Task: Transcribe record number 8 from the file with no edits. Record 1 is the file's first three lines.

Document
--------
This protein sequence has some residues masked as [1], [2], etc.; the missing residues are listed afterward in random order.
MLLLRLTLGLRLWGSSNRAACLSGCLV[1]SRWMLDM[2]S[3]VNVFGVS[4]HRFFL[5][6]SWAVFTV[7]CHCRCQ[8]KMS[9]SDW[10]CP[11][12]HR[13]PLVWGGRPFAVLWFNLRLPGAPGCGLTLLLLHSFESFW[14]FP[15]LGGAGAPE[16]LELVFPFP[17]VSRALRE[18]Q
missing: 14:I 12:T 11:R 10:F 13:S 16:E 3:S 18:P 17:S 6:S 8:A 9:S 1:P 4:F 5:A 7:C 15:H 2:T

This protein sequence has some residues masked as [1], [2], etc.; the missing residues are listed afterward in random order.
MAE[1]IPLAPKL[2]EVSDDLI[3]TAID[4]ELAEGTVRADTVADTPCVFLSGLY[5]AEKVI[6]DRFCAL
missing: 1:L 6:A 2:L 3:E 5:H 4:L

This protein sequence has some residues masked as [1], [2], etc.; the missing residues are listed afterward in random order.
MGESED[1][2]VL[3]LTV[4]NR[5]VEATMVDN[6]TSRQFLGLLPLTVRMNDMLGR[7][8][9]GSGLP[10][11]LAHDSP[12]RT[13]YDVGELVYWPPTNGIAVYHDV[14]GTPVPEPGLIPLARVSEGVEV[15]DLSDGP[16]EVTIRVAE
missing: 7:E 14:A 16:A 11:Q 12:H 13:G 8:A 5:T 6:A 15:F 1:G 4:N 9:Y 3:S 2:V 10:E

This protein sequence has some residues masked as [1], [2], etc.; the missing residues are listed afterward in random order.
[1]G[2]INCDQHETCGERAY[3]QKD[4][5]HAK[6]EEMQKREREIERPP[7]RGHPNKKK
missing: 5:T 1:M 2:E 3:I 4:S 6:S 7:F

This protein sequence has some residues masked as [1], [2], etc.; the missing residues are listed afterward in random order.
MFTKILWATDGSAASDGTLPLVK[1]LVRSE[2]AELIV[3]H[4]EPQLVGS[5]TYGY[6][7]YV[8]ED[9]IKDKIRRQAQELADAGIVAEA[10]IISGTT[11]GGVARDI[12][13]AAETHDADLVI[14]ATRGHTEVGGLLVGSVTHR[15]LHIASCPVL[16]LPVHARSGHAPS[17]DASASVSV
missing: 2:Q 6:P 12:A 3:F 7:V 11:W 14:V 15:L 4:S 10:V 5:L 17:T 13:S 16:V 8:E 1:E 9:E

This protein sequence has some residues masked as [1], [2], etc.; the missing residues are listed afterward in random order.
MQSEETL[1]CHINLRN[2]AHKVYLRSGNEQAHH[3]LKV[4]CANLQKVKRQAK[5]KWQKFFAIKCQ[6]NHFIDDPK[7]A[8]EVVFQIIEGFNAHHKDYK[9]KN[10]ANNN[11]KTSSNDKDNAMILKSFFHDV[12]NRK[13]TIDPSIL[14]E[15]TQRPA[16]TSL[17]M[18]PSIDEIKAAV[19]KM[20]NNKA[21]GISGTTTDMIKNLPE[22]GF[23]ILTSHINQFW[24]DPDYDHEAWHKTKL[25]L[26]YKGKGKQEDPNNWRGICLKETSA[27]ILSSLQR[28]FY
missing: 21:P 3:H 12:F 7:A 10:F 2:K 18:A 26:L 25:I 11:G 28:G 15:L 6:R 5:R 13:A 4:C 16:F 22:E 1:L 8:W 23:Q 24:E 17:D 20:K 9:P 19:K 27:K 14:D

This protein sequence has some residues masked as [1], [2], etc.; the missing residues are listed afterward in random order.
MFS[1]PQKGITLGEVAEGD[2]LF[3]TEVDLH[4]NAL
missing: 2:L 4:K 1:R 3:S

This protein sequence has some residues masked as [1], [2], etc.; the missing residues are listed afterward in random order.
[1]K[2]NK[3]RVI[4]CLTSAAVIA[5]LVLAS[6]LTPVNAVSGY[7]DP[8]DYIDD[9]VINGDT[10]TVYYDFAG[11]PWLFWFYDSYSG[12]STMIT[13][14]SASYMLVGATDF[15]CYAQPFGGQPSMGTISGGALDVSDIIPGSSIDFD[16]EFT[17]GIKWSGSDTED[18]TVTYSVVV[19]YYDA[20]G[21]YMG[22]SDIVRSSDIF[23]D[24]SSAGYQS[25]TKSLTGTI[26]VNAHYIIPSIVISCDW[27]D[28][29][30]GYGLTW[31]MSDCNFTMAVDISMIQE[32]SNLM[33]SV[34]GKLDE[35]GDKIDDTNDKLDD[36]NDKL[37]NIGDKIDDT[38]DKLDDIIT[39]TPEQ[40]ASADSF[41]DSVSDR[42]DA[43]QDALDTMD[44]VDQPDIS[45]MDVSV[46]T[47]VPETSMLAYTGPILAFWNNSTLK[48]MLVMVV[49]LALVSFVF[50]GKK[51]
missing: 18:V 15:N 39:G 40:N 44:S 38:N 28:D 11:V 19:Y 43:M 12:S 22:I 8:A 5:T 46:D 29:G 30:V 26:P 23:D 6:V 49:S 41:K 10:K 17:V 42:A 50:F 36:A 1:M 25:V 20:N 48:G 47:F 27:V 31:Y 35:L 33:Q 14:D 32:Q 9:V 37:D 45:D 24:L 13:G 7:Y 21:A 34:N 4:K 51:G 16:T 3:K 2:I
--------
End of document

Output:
This protein sequence has some residues masked as [1], [2], etc.; the missing residues are listed afterward in random order.
[1]K[2]NK[3]RVI[4]CLTSAAVIA[5]LVLAS[6]LTPVNAVSGY[7]DP[8]DYIDD[9]VINGDT[10]TVYYDFAG[11]PWLFWFYDSYSG[12]STMIT[13][14]SASYMLVGATDF[15]CYAQPFGGQPSMGTISGGALDVSDIIPGSSIDFD[16]EFT[17]GIKWSGSDTED[18]TVTYSVVV[19]YYDA[20]G[21]YMG[22]SDIVRSSDIF[23]D[24]SSAGYQS[25]TKSLTGTI[26]VNAHYIIPSIVISCDW[27]D[28][29][30]GYGLTW[31]MSDCNFTMAVDISMIQE[32]SNLM[33]SV[34]GKLDE[35]GDKIDDTNDKLDD[36]NDKL[37]NIGDKIDDT[38]DKLDDIIT[39]TPEQ[40]ASADSF[41]DSVSDR[42]DA[43]QDALDTMD[44]VDQPDIS[45]MDVSV[46]T[47]VPETSMLAYTGPILAFWNNSTLK[48]MLVMVV[49]LALVSFVF[50]GKK[51]
missing: 18:V 15:N 39:G 40:N 44:S 38:N 28:D 11:V 19:Y 43:M 12:S 22:I 8:A 5:T 46:D 29:G 30:V 26:P 23:D 6:V 49:S 41:K 10:K 17:V 42:A 50:F 36:A 1:M 25:V 20:N 48:G 47:F 27:V 31:Y 35:L 33:Q 14:D 32:Q 9:V 37:D 45:D 24:L 13:G 7:Y 21:A 34:N 4:K 51:G 16:T 3:K 2:I